Jane nodded as she set up the flare program to punch out three flares 15 seconds from now.

“Pilot ready”

“WSO ready” Jane answered, both their voices muffled by their oxygen masks, now buckled tightly into their helmets, and against their faces.

Daria advanced the throttles to the stops, triggering the afterburner and the aircraft thundered to life. It rolled down the runway a little sluggish as the aircraft was loaded nearly to the gills with ordinance and fuel, but she didn’t even reach the 2/3rds mark of the runway before she lept into the air, her engines thundering to life with flame extending well behind the aircraft as it chunked out a line of three protective flares. Daria then turned their F-111 towards the rally point, an arbitrary point on a map some 150km from the British coast over the North Sea.

Daria throttled back to full military power and climbed to 10,000 feet. The air traffic control frequencies were bedlam, and in any event, their mission had a script she intended to follow, as long as it didn’t interfere with the safe operation of her aircraft and crew. Meanwhile, all she had to do was watch for traffic, friendly and enemy as well as watch her fuel state.

Meanwhile, the auxiliary radio receiver was tuned into the UK Air Defense frequency, and the picture it was painting was a fearsome one, as Daria and Jane groped their aircraft through the now-violent darkness, punctuated by the flashes of detonating missiles and bombs in the distance.




And so it went, as men killed other men and sometimes women in the dark. Most of them never seeing the other, except as a blip on a radar screen.

The join-up with the rest of her flight was uneventful, Daria slid the aircraft flawlessly into the number 2 slot, left of her flight leader’s aircraft, flashing her formation lights twice, then keeping them off. Any light in the pre-dawn skies over the North Sea was liable to have a missile launched at them on the simple principle of “better safe than sorry.”

Daria’s primary radio crackled to life, it was their flight lead. Major Allan Frampwell. Frampwell had been their flight leader since their arrival in England. He was competent, and while he’d missed Vietnam by a year as he was commissioned in 1974, he knew his trade and people trusted him. He was a tall, lanky fellow from Minnesota, who was married to a British girl he’d met on leave during his first tour at Lakenheath in 1979. Daria and Jane knew the kids equally well; they’d babysat for them on a number of occasions. Jane’s cartoons adorned the kids’ walls of the playroom their father had built for them.

But this night, it wasn’t about any of that.


Daria looked at Jane, all they could see was each other’s eyes with the helmet and the oxygen masks blocking most of their faces.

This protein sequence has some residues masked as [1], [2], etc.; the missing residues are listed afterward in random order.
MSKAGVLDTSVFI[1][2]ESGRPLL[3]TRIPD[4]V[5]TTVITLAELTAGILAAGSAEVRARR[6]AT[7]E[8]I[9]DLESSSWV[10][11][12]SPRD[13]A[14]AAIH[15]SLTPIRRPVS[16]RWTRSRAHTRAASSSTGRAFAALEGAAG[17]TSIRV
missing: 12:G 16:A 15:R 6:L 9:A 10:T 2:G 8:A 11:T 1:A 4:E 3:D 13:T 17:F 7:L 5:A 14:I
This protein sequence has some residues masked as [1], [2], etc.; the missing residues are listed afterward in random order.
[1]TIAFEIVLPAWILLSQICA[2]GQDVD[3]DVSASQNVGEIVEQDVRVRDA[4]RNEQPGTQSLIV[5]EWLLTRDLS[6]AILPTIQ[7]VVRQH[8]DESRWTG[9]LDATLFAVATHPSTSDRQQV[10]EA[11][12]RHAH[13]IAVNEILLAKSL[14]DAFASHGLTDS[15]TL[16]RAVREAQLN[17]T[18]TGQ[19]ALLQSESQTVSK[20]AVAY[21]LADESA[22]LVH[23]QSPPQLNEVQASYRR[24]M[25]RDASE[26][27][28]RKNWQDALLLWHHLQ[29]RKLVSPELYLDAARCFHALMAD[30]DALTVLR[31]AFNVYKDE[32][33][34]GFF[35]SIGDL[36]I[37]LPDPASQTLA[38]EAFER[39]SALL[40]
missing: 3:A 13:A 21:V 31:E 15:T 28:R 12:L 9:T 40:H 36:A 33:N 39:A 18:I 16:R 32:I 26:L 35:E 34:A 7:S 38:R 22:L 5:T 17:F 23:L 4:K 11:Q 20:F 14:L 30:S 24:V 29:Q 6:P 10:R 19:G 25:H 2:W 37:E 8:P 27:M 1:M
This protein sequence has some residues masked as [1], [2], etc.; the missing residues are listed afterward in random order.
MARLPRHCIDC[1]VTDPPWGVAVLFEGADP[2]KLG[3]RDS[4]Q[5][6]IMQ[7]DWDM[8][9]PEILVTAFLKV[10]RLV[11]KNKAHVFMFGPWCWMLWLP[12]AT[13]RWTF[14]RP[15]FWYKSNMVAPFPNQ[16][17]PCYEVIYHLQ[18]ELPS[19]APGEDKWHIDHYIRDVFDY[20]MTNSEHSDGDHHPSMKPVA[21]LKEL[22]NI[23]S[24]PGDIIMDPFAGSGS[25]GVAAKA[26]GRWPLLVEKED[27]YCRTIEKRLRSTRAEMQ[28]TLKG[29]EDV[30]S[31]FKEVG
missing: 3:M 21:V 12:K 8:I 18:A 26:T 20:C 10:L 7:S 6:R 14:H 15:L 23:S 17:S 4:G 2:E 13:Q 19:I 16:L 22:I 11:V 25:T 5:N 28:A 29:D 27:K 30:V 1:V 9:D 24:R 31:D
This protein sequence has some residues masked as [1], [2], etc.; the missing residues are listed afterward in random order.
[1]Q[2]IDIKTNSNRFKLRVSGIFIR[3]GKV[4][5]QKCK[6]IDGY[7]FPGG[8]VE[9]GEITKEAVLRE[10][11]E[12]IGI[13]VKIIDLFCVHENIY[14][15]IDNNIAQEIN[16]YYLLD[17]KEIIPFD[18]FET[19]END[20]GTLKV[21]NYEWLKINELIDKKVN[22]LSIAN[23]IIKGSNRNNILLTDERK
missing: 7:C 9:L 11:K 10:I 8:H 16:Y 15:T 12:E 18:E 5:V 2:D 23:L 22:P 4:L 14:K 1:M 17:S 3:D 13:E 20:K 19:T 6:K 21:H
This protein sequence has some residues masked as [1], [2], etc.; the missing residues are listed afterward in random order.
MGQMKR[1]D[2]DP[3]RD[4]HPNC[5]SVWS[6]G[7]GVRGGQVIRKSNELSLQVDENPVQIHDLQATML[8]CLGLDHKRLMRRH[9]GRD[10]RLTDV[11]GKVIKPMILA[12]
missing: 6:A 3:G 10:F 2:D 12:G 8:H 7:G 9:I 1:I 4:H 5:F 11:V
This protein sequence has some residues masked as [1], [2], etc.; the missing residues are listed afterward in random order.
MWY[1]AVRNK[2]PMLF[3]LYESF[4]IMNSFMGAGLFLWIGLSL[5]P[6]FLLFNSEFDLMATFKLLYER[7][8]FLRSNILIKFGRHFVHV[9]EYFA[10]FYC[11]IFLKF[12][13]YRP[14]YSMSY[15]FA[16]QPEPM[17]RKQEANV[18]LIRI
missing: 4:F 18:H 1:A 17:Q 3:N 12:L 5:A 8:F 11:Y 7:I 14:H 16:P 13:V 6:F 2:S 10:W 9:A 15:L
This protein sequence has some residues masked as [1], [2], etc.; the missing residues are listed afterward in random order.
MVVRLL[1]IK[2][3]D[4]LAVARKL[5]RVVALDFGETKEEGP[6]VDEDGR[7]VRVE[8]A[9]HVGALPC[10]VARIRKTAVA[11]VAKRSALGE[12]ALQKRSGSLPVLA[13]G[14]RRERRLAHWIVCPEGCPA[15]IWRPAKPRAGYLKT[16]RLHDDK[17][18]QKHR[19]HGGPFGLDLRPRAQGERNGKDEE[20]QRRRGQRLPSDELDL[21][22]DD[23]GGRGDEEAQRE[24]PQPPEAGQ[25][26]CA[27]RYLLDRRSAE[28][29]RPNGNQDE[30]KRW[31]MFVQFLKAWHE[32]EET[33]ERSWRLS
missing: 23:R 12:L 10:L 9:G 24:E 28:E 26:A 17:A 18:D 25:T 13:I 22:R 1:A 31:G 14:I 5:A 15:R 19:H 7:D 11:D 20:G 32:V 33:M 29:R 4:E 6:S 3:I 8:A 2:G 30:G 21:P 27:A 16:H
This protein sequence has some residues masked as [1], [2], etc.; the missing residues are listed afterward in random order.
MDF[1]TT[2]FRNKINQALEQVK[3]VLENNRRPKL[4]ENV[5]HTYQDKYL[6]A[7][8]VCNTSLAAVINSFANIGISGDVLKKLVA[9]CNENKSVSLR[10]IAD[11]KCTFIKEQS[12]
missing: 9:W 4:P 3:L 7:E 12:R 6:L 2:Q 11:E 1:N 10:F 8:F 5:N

“Miga, if we buy it…glad it was with you.” Jane whispered.

“Thanks, but let’s hope it’s somebody else’s night.” Daria shrugged.

With that thought, Daria waited for the break call, and when it came, applied right aileron and dove for the deck, maintaining good formation all the way down.

Once they were down to 1000 feet over the North Sea, the flight of four aircraft went to full military power and turned to the northeast, towards Denmark, and the Baltic Sea.

Two Hours Later

It had been mostly a quiet ingress over Denmark and the Baltic, as both side’s naval assets had been too busy shooting the hell out of each other, and the Danish Air Force was reportedly too busy shooting up a convoy of Soviet transports filled with paratroopers headed for Jutland. Radio’s bedlam anyhow, I couldn’t get a coherent picture if I tried. Daria shook her head, the weight of the helmet she’d been wearing for hours, coupled with the intense concentration she’d had to exercise just to keep the aircraft from slamming into something some 300 feet off the deck was a bit tiring, to say the least. The sky to the east began to lighten ever so slightly as twilight peaked out from the cover of night. Daria prayed they’d get their run completed before the sun was up. Daylight bombing wasn't a fun prospect for anyone.

She suppressed a yawn and kept her eye on the formation low-light strips of the lead aircraft to her right, as well as constantly asking Jane for terrain updates. Jane herself was very busy, dividing her time between the RWR, the radar and checking her sector of the aircraft for traffic, enemy or otherwise. She also took a quick glance at the altimeter, hoping the aircraft didn’t fly itself into the water, or as they crossed the beach, the ground. Thankfully, the Baltic had very little of that, as well as northern East Germany, but complacency had killed it’s measure of military aviators. If tonight’s the night I die, I at least want to drop some bombs first? Daria’s mind drolled on, her inner voice in a tone she hadn’t heard come out of her mouth since high school.I guess being on the edge of death does make you blasé, eh?

The F-111’s TFR was set on HARD and as usual, was living up to the billing, as it bucked Daria and Jane around like balls in a pinball machine while attempting to use what terrain it could find along the Baltic coast of East Germany for cover. Surprisingly, there has been little reaction from anyone on the ground as they crossed the coast, just some search pings from some air defense and guidance radars, and as time passed, this continued. It seemed the Soviets were content to not bother with them…or hopefully, their SAM and AAA guys think we’re theirs. How they can with our IFF off is interesting, but why complain? Something’s working in our favor.